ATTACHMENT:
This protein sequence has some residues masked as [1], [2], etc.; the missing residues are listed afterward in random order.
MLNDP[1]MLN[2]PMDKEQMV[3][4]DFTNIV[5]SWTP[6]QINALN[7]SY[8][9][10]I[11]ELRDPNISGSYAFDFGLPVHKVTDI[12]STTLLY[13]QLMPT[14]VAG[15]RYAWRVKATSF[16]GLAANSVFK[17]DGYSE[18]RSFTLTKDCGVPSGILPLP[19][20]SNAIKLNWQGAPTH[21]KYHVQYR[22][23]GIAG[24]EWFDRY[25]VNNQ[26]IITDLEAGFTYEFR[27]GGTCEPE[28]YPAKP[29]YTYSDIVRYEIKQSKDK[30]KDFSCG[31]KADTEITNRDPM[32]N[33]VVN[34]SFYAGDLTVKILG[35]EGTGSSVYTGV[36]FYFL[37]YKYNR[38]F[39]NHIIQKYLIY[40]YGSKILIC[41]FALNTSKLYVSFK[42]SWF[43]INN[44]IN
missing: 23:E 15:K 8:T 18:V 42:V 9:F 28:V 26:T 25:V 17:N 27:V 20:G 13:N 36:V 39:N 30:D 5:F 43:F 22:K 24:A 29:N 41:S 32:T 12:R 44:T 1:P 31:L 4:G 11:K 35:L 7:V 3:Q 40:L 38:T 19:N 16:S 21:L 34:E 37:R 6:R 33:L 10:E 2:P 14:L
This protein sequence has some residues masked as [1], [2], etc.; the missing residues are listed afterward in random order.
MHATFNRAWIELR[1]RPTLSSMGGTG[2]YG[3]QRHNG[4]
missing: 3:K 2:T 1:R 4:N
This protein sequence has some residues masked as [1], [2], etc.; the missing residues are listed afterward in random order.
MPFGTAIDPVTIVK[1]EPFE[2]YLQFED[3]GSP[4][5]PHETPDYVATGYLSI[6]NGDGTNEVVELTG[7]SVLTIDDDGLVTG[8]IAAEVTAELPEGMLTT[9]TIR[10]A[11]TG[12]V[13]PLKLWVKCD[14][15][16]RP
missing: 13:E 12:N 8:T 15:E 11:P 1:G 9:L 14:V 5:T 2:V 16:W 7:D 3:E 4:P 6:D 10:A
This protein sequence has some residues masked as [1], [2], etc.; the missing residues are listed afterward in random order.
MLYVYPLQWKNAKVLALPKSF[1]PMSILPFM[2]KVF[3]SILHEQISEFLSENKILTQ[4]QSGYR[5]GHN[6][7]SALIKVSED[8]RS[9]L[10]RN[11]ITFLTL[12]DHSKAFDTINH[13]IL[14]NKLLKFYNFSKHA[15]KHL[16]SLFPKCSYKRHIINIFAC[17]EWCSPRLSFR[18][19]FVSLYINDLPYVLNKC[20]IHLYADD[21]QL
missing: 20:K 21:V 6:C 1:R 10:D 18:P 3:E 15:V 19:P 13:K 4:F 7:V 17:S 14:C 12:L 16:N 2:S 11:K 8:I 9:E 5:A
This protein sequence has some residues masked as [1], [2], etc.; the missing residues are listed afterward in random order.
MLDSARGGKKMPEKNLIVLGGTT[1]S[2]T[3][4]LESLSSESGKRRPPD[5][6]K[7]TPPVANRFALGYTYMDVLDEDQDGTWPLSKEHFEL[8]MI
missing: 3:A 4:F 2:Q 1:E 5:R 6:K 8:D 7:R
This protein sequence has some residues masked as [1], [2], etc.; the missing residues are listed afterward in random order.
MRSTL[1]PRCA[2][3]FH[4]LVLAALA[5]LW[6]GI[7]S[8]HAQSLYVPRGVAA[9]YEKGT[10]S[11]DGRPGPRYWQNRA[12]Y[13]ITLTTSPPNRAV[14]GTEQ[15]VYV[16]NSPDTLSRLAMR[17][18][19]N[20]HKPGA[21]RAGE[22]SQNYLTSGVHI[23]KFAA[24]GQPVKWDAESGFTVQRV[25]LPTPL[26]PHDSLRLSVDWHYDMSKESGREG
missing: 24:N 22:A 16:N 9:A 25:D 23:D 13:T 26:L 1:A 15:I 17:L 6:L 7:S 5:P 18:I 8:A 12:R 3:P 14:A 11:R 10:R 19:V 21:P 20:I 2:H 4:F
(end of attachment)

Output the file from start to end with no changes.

This protein sequence has some residues masked as [1], [2], etc.; the missing residues are listed afterward in random order.
MLNDP[1]MLN[2]PMDKEQMV[3][4]DFTNIV[5]SWTP[6]QINALN[7]SY[8][9][10]I[11]ELRDPNISGSYAFDFGLPVHKVTDI[12]STTLLY[13]QLMPT[14]VAG[15]RYAWRVKATSF[16]GLAANSVFK[17]DGYSE[18]RSFTLTKDCGVPSGILPLP[19][20]SNAIKLNWQGAPTH[21]KYHVQYR[22][23]GIAG[24]EWFDRY[25]VNNQ[26]IITDLEAGFTYEFR[27]GGTCEPE[28]YPAKP[29]YTYSDIVRYEIKQSKDK[30]KDFSCG[31]KADTEITNRDPM[32]N[33]VVN[34]SFYAGDLTVKILG[35]EGTGSSVYTGV[36]FYFL[37]YKYNR[38]F[39]NHIIQKYLIY[40]YGSKILIC[41]FALNTSKLYVSFK[42]SWF[43]INN[44]IN
missing: 23:E 15:K 8:T 18:V 42:V 9:F 28:V 26:T 25:V 17:N 27:V 20:G 13:N 36:V 39:N 30:D 5:F 43:F 22:K 24:A 29:N 41:S 32:T 12:R 44:T 1:P 31:L 4:G 11:K 35:L 7:V 3:Q 40:L 38:T 19:N 16:S 21:L 34:E 37:R 6:R 33:L 10:E 2:P 14:L
This protein sequence has some residues masked as [1], [2], etc.; the missing residues are listed afterward in random order.
MHATFNRAWIELR[1]RPTLSSMGGTG[2]YG[3]QRHNG[4]
missing: 3:K 2:T 1:R 4:N
This protein sequence has some residues masked as [1], [2], etc.; the missing residues are listed afterward in random order.
MPFGTAIDPVTIVK[1]EPFE[2]YLQFED[3]GSP[4][5]PHETPDYVATGYLSI[6]NGDGTNEVVELTG[7]SVLTIDDDGLVTG[8]IAAEVTAELPEGMLTT[9]TIR[10]A[11]TG[12]V[13]PLKLWVKCD[14][15][16]RP
missing: 13:E 12:N 8:T 15:E 11:P 1:G 9:L 14:V 5:T 2:V 16:W 7:D 3:E 4:P 6:D 10:A
This protein sequence has some residues masked as [1], [2], etc.; the missing residues are listed afterward in random order.
MLYVYPLQWKNAKVLALPKSF[1]PMSILPFM[2]KVF[3]SILHEQISEFLSENKILTQ[4]QSGYR[5]GHN[6][7]SALIKVSED[8]RS[9]L[10]RN[11]ITFLTL[12]DHSKAFDTINH[13]IL[14]NKLLKFYNFSKHA[15]KHL[16]SLFPKCSYKRHIINIFAC[17]EWCSPRLSFR[18][19]FVSLYINDLPYVLNKC[20]IHLYADD[21]QL
missing: 20:K 21:V 6:C 1:R 10:D 18:P 3:E 15:V 19:P 13:K 4:F 7:V 17:S 14:C 12:L 16:N 2:S 11:K 8:I 9:E 5:A
This protein sequence has some residues masked as [1], [2], etc.; the missing residues are listed afterward in random order.
MLDSARGGKKMPEKNLIVLGGTT[1]S[2]T[3][4]LESLSSESGKRRPPD[5][6]K[7]TPPVANRFALGYTYMDVLDEDQDGTWPLSKEHFEL[8]MI
missing: 3:A 4:F 2:Q 1:E 5:R 6:K 8:D 7:R
This protein sequence has some residues masked as [1], [2], etc.; the missing residues are listed afterward in random order.
MRSTL[1]PRCA[2][3]FH[4]LVLAALA[5]LW[6]GI[7]S[8]HAQSLYVPRGVAA[9]YEKGT[10]S[11]DGRPGPRYWQNRA[12]Y[13]ITLTTSPPNRAV[14]GTEQ[15]VYV[16]NSPDTLSRLAMR[17][18][19]N[20]HKPGA[21]RAGE[22]SQNYLTSGVHI[23]KFAA[24]GQPVKWDAESGFTVQRV[25]LPTPL[26]PHDSLRLSVDWHYDMSKESGREG
missing: 24:N 22:A 16:N 9:A 25:D 23:D 13:T 26:L 1:A 15:I 17:L 6:L 7:S 5:P 18:I 8:A 12:R 3:P 14:A 11:R 10:R 19:V 21:P 20:I 2:H 4:F